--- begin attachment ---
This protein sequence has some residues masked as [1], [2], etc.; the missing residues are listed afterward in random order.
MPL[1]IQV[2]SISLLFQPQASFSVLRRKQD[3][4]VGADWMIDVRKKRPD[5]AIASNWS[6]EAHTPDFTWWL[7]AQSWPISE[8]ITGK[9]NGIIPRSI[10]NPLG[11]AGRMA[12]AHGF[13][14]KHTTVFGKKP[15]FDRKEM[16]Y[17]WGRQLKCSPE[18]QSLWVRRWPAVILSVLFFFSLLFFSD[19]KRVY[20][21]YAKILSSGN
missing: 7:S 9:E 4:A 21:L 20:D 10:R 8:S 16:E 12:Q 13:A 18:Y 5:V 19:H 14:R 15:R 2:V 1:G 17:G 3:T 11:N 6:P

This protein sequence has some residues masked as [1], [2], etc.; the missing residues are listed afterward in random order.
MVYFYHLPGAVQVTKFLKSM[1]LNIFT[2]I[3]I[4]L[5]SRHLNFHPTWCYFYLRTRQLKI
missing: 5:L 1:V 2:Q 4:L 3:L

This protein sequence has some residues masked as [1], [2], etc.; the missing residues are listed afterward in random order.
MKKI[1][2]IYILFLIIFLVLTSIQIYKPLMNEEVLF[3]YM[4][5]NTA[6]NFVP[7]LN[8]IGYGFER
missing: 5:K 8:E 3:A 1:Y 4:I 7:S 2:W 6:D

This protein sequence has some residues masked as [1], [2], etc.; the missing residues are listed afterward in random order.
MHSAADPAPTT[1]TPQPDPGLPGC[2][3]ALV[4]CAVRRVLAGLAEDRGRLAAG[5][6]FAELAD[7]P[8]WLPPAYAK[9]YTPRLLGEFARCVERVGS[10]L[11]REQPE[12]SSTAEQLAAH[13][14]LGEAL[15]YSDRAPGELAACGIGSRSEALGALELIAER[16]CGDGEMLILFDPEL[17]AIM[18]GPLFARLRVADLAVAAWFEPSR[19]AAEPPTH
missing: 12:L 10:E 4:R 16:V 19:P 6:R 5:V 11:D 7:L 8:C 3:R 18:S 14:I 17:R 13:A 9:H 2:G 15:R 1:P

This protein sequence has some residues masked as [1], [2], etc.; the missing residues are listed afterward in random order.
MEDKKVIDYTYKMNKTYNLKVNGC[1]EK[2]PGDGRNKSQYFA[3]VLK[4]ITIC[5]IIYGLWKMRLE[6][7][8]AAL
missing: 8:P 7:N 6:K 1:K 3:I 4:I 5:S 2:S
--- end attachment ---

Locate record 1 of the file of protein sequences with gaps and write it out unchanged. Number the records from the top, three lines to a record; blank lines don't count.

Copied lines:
This protein sequence has some residues masked as [1], [2], etc.; the missing residues are listed afterward in random order.
MPL[1]IQV[2]SISLLFQPQASFSVLRRKQD[3][4]VGADWMIDVRKKRPD[5]AIASNWS[6]EAHTPDFTWWL[7]AQSWPISE[8]ITGK[9]NGIIPRSI[10]NPLG[11]AGRMA[12]AHGF[13][14]KHTTVFGKKP[15]FDRKEM[16]Y[17]WGRQLKCSPE[18]QSLWVRRWPAVILSVLFFFSLLFFSD[19]KRVY[20][21]YAKILSSGN
missing: 7:S 9:E 4:A 21:L 20:D 10:R 8:S 16:E 12:Q 13:A 18:Y 5:V 19:H 14:R 15:R 2:V 1:G 17:G 3:T 11:N 6:P